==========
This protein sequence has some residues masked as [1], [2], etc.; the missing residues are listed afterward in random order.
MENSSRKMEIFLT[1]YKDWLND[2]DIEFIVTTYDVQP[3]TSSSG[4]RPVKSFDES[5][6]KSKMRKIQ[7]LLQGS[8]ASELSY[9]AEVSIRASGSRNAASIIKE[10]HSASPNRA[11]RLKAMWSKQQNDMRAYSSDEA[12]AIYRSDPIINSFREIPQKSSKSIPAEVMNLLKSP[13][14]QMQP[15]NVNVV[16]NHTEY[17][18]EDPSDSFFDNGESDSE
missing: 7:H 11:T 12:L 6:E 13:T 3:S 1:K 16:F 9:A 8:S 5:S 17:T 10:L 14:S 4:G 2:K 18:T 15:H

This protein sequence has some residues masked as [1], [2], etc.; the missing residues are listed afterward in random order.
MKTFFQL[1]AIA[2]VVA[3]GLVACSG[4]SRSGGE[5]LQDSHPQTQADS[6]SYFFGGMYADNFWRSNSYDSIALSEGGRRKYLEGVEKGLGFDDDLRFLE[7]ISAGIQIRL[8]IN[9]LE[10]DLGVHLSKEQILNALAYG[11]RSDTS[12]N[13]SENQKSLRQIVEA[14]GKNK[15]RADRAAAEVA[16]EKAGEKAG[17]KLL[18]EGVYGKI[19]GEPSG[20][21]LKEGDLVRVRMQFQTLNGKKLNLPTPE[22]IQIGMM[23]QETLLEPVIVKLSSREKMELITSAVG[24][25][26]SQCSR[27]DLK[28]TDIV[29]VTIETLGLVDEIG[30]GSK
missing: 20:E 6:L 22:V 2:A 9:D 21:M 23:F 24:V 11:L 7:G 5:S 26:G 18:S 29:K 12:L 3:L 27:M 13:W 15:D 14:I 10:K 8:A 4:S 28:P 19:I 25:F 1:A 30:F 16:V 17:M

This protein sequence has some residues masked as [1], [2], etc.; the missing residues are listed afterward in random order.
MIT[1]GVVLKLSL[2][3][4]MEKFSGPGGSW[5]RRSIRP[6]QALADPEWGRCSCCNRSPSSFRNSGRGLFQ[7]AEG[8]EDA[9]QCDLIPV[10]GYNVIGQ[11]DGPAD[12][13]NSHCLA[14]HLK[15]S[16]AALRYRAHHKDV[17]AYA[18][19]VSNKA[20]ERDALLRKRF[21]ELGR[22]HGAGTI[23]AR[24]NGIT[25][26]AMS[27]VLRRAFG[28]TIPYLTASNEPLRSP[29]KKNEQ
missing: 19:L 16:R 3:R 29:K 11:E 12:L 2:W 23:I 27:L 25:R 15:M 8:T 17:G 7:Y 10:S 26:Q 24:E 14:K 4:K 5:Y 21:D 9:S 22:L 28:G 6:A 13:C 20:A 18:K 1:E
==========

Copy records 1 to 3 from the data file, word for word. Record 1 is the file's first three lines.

This protein sequence has some residues masked as [1], [2], etc.; the missing residues are listed afterward in random order.
MENSSRKMEIFLT[1]YKDWLND[2]DIEFIVTTYDVQP[3]TSSSG[4]RPVKSFDES[5][6]KSKMRKIQ[7]LLQGS[8]ASELSY[9]AEVSIRASGSRNAASIIKE[10]HSASPNRA[11]RLKAMWSKQQNDMRAYSSDEA[12]AIYRSDPIINSFREIPQKSSKSIPAEVMNLLKSP[13][14]QMQP[15]NVNVV[16]NHTEY[17][18]EDPSDSFFDNGESDSE
missing: 7:H 11:T 12:L 6:E 13:T 3:S 1:K 16:F 9:A 8:S 5:S 17:T 10:L 14:S 4:G 2:K 18:T 15:H

This protein sequence has some residues masked as [1], [2], etc.; the missing residues are listed afterward in random order.
MKTFFQL[1]AIA[2]VVA[3]GLVACSG[4]SRSGGE[5]LQDSHPQTQADS[6]SYFFGGMYADNFWRSNSYDSIALSEGGRRKYLEGVEKGLGFDDDLRFLE[7]ISAGIQIRL[8]IN[9]LE[10]DLGVHLSKEQILNALAYG[11]RSDTS[12]N[13]SENQKSLRQIVEA[14]GKNK[15]RADRAAAEVA[16]EKAGEKAG[17]KLL[18]EGVYGKI[19]GEPSG[20][21]LKEGDLVRVRMQFQTLNGKKLNLPTPE[22]IQIGMM[23]QETLLEPVIVKLSSREKMELITSAVG[24][25][26]SQCSR[27]DLK[28]TDIV[29]VTIETLGLVDEIG[30]GSK
missing: 20:E 6:L 22:V 2:A 9:D 21:M 23:F 24:V 11:L 7:G 5:S 26:G 18:S 29:K 12:L 3:L 27:M 13:W 15:D 14:I 10:K 8:A 4:S 28:P 19:I 25:F 1:A 30:F 16:V 17:M

This protein sequence has some residues masked as [1], [2], etc.; the missing residues are listed afterward in random order.
MIT[1]GVVLKLSL[2][3][4]MEKFSGPGGSW[5]RRSIRP[6]QALADPEWGRCSCCNRSPSSFRNSGRGLFQ[7]AEG[8]EDA[9]QCDLIPV[10]GYNVIGQ[11]DGPAD[12][13]NSHCLA[14]HLK[15]S[16]AALRYRAHHKDV[17]AYA[18][19]VSNKA[20]ERDALLRKRF[21]ELGR[22]HGAGTI[23]AR[24]NGIT[25][26]AMS[27]VLRRAFG[28]TIPYLTASNEPLRSP[29]KKNEQ
missing: 19:L 16:R 3:R 29:K 11:E 12:L 2:W 23:I 27:L 25:R 15:M 8:T 17:G 7:Y 10:S 26:Q 24:E 14:K 4:K 5:Y 21:D 9:S 22:L 28:G 6:A 13:C 20:A 18:K 1:E